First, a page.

Two good threads


And that’s exactly the kind of info I was hopping to get in a place people are far more likely too look without needing to understand discourse searching now that we’re getting far closer to needing said info! :smiley:

It should go without saying that fire damage wouldn’t be covered by warranty, and that you should have a non water based fire extinguisher around when operating a laser…
EDIT: removed my apparently bad joke about vapor ware…

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It was only a 60W - not much more than the GF has been projected to be (haven’t read every post so not sure if they released official final power numbers yet)

It is supposed to be 40W for basic and 45W for pro.

I take this as being inflammatory (pun intended). The GF is clearly not vaporware since units are being tested in the “wild” by reputable people and a major manufacturer is building them. So…:stuck_out_tongue_winking_eye: - Rich

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It was certainly vapourware when first marketed and all optical alignment features are still vapourware. I think until recently it was nothing more than a good laser cutter with none of the advertised super powers.

But of course, you don’t really know and that is your opinion, just as I have mine (I don’t know either). Just sayin’…I could be completely wrong. - Rich

Edit: @bookwyrm was speaking of the here and now, and is clearly not correct (my opinion only).

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They only got 3D engraving working recently. They have admitted it has no continuously variable focus yet. No pass through mode, no engrave from both sides, no air filter, no optical alignment and the trace mode has focus issues away from the centre. This is after 15 months of development. Do you seriously think it was any more than a basic laser cutter in a smart box at the launch? Perhaps the built in cooling was working then.

But still not vaporware as units are being tested now and you don’t know what else they are doing right now. Lets just wait and see without all the negativity …please? You can have the last word, I have said all I want. :slight_smile: - Rich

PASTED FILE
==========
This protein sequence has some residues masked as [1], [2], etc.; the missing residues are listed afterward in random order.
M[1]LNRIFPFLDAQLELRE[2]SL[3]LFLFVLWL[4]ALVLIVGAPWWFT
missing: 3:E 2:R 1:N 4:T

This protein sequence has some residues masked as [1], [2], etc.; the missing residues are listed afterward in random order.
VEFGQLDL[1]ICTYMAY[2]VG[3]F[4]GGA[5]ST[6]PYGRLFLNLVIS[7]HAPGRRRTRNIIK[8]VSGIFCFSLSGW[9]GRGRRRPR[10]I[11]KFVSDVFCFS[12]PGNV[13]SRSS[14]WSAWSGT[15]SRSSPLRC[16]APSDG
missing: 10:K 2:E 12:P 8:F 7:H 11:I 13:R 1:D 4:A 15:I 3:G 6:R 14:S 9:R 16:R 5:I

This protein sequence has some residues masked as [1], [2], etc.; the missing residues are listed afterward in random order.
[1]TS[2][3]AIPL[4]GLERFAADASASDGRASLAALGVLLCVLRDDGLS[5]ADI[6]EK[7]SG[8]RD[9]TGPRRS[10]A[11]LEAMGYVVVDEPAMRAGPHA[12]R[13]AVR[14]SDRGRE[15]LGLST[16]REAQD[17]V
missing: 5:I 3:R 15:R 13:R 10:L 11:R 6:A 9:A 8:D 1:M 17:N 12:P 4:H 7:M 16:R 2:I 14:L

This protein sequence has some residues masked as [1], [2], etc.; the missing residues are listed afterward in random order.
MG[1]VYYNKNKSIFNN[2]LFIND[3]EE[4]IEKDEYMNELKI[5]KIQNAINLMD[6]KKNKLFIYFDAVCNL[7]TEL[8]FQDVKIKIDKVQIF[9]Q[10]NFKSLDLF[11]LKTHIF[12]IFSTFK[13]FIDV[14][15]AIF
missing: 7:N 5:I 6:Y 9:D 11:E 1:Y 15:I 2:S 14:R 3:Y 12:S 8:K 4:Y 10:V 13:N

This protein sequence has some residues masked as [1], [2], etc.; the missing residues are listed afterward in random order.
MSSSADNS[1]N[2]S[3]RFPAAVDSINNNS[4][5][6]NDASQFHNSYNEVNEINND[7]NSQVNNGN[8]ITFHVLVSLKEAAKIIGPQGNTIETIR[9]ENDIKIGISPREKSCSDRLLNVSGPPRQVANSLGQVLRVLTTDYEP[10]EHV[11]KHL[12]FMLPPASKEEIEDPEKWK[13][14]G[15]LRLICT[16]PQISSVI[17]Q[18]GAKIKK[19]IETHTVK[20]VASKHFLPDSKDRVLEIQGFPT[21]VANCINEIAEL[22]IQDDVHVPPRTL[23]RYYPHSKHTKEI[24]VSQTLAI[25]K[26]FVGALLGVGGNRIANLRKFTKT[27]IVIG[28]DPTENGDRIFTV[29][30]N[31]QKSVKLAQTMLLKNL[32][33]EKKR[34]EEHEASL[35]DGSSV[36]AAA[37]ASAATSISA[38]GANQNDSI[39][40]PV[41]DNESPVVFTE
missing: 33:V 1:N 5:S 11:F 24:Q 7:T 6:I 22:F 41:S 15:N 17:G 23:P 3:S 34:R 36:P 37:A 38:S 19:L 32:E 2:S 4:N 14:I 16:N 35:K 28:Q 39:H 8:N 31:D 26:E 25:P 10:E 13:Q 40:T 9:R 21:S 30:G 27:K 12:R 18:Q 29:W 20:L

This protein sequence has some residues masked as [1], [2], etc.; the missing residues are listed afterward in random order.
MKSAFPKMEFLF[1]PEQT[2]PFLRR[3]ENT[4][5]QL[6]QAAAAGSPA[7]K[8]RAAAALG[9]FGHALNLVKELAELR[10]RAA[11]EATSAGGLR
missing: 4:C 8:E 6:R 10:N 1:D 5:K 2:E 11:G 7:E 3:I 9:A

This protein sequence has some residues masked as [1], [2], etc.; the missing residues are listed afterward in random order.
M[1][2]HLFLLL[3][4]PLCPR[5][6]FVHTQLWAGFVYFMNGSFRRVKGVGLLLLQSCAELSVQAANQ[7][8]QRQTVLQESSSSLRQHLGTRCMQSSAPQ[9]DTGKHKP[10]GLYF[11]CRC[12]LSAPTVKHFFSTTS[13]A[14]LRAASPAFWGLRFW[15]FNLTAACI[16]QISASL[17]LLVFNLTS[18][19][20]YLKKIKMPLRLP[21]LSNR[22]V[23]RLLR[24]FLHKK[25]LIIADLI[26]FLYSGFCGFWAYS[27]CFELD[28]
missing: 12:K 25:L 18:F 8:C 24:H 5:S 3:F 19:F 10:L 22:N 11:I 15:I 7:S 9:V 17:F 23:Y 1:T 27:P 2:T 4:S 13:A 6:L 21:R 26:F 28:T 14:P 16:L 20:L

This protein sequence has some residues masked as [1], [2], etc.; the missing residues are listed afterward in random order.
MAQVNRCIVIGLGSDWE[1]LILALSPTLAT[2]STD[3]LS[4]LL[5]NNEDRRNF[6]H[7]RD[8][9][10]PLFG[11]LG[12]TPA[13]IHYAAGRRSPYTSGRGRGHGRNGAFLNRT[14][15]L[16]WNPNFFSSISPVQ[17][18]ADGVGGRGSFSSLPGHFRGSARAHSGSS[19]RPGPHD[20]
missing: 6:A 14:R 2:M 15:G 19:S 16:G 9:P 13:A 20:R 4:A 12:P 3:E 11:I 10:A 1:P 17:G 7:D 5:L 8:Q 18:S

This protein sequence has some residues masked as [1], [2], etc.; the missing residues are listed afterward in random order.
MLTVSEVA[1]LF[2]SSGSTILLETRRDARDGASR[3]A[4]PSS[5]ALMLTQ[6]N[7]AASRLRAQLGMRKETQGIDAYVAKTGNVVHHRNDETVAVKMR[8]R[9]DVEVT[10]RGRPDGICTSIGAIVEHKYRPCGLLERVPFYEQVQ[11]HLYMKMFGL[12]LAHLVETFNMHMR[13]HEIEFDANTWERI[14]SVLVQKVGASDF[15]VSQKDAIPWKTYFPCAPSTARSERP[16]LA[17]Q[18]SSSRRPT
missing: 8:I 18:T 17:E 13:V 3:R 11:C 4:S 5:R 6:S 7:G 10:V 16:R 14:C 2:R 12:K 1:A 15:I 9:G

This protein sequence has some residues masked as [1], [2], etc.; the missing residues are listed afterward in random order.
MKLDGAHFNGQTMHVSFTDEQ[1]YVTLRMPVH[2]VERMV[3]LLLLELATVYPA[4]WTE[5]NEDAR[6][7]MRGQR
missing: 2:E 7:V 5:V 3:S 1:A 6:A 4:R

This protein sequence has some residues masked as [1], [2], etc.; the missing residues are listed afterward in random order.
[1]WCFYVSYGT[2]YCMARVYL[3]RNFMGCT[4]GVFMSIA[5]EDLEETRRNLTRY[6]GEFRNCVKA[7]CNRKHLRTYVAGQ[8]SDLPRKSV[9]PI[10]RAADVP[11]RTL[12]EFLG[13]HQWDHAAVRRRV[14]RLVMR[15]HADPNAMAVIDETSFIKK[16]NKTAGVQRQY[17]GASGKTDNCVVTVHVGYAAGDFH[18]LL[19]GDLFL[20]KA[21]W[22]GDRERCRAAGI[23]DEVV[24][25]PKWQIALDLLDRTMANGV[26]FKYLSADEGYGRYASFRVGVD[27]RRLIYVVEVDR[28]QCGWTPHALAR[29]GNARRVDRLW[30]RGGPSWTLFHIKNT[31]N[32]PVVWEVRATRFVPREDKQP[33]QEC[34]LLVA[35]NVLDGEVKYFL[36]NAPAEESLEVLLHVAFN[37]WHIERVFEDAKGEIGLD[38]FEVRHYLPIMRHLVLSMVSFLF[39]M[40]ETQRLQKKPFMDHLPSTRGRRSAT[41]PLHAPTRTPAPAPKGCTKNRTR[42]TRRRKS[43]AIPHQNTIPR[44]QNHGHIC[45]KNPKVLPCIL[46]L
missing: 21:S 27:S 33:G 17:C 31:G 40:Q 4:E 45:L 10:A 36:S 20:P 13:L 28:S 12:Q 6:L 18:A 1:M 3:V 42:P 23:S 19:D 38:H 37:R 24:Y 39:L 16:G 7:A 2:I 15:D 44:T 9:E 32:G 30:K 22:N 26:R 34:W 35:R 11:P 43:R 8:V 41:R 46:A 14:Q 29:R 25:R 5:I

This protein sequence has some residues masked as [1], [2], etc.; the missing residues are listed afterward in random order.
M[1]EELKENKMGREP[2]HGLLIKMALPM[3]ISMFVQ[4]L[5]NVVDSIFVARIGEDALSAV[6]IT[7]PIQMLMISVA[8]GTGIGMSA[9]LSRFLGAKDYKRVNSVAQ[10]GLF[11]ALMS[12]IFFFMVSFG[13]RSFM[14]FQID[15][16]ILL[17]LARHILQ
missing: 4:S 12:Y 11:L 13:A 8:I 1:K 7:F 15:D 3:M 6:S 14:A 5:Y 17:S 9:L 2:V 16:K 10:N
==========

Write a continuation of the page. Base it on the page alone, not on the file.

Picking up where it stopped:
Some of the vapour has condensed over the last 15 months but there is still much software left to write. It was marketed as if all these features were working whereas they were good ideas that needed to be implemented. That is known as vapourware.

Wow. Ya make a joke and it goes up in flames… consider my lousy attempt at humor a mistake.

Also you guys clearly don’t understand what the term vaporware actually refers to. This is not a product that isn’t being built and/or can’t actually be built to the specifications. The technology is all out there and just requires someone (in this case Glowforge) applying it to CO2 lasers. It’s certainly a challenge but not something that won’t happen once dedicated folks start working on it. If we could make a coal mining machine that avtively tracked the walls and ceiling in a dark low ceiling mine using machine vision and lasers to automate much of the mining machine control process 20 years ago (I was involved in a project that did just that) this is child’s play from a technology standpoint.


Is that like the things you use for inhaling essential oils? :wink:

I’ve got a couple of those.

No wait…that’s a vaporizer.


Here…you really need to use emoticons… :slight_smile: - Rich


Especially like this one. :no_mouth: